Visiting Assistant Professor and Post-Doctoral Fellow
Gender & Sexuality Studies
Dahlia Li (she/her) is an artist and scholar of performance, cinema, diaspora, and gender. She is currently at work on a book project entitled Caress Without Body: Queer Diasporic Movements and Questions Concerning Technology that explores how the staging of the queer diasporic body in 20th and 21st-century across screen, stage, and stanza challenge the representational economies of race and aesthetic form. Through a range of moving image art works, archival material, and performance ethnographies, this scholarly monograph analyzes the dancing body of color as it mediates colonial logics of space, pace, and scale.
She has published in the edited collection Dance in US Popular Culture (2023) and The Monument Lab Bulletin and currently has in-progress scholarly articles on dance-on-film released during the covid pandemic like the queer workout videos of Be Heintzman Hope and Steve McQueen’s Lover’s Rock (2020). She works as Jaamil Olawale Kosoko's dramaturg and edited their recent volume of collected poems and critical essays Black Body Amnesia: Poems and Other Speech Acts (2022). Since 2020 she has run the "Dance and Poetics" series through the Kelly Writer's House.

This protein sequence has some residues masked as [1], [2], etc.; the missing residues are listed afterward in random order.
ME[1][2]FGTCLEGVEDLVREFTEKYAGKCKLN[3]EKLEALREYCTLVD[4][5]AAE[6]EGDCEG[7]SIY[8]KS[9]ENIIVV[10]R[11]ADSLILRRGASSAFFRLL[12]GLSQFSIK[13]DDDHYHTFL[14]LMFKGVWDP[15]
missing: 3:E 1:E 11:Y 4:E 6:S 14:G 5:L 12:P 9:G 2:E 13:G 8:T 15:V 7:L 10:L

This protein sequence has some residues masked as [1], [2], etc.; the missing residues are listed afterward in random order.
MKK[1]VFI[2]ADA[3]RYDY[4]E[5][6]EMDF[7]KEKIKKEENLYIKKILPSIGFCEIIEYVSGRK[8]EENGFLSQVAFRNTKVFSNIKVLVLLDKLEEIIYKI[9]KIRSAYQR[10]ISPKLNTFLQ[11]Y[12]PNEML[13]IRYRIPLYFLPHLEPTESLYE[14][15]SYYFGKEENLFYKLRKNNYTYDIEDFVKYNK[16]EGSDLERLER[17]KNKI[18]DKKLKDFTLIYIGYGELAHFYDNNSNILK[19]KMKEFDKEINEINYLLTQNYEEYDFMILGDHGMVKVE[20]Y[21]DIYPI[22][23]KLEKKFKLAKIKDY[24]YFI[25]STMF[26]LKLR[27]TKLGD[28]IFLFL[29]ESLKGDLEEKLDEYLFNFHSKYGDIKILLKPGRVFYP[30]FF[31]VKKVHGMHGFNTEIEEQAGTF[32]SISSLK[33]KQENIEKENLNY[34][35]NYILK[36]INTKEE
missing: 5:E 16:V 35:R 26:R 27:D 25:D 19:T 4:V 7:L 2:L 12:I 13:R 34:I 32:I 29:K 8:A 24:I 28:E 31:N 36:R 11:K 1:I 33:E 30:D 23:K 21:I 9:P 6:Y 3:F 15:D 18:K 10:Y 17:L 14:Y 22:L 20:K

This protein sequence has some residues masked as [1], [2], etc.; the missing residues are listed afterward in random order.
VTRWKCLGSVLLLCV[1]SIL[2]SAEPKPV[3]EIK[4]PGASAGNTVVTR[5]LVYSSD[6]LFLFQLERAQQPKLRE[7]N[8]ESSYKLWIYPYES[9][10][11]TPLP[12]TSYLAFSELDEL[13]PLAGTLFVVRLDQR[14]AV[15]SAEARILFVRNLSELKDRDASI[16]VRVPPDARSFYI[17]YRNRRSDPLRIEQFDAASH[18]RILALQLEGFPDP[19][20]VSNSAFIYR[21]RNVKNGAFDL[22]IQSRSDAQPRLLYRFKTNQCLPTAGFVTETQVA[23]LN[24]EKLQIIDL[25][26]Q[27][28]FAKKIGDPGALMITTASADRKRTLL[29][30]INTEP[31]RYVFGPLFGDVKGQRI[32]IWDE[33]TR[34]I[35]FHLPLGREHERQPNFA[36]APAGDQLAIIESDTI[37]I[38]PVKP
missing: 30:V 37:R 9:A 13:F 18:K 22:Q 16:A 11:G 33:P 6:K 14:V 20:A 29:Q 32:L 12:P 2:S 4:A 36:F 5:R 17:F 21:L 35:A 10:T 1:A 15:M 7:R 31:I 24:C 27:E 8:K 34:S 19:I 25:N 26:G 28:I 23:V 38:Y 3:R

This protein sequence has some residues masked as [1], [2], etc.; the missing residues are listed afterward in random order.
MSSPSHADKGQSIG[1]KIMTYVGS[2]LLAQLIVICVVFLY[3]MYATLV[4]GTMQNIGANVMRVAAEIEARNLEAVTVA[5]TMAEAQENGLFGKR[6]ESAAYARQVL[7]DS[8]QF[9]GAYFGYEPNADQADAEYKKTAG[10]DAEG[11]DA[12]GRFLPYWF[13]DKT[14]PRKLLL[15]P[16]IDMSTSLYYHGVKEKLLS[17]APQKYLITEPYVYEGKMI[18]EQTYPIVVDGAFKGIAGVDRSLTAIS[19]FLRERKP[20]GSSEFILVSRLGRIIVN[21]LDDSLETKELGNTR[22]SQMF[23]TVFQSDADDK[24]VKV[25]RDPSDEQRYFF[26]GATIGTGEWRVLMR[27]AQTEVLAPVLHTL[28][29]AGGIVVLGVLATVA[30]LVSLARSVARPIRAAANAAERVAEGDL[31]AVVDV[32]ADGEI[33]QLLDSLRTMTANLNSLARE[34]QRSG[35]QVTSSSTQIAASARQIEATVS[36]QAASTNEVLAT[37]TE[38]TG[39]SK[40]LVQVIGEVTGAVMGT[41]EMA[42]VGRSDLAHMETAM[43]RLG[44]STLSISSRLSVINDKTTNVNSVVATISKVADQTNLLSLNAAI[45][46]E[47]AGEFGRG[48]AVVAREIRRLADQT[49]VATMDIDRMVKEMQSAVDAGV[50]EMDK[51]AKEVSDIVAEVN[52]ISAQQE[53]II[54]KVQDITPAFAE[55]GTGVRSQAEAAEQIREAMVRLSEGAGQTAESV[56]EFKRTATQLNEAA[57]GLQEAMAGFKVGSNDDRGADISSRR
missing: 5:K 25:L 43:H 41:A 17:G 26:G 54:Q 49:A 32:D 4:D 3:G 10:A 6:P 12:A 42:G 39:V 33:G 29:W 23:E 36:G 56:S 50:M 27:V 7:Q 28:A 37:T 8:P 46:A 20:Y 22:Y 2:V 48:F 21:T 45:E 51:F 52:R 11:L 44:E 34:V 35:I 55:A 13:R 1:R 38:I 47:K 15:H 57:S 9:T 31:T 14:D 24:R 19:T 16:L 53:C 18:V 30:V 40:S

Her current art projects include a hybrid text and performance project entitled A De-gendered voluptuousness and a collaborative research-based art project on queer embodiment and global urban spaces with Emilio Martinez Poppe and Sophie Kovel. She has performed in, created works, and taught artist’s workshops across venues in North America and Europe like ponder0sa, The 2022 TanzKongress and the Venice Biennale, and is currently artist faculty for the emergeNYC program in New York. She has previously taught at CUNY, Princeton University and University of the Arts' Dance MFA where she was on the curatorial team for The School for Temporary Liveness Vol 2.0.
She graduated summa cum laude in English from Princeton University in 2014 with certificates from the Center for African American Studies as well as the Center for American Studies. From 2014-2016 she was a Marshall Scholar in London where she received an MA in Writing in the Modern Age from Queen Mary, University of London and a practice-based MA in Performance Making from Goldsmiths, University of London. From 2022-2023 she was a Helena Rubenstein Critical Studies Fellow through the Whitney ISP.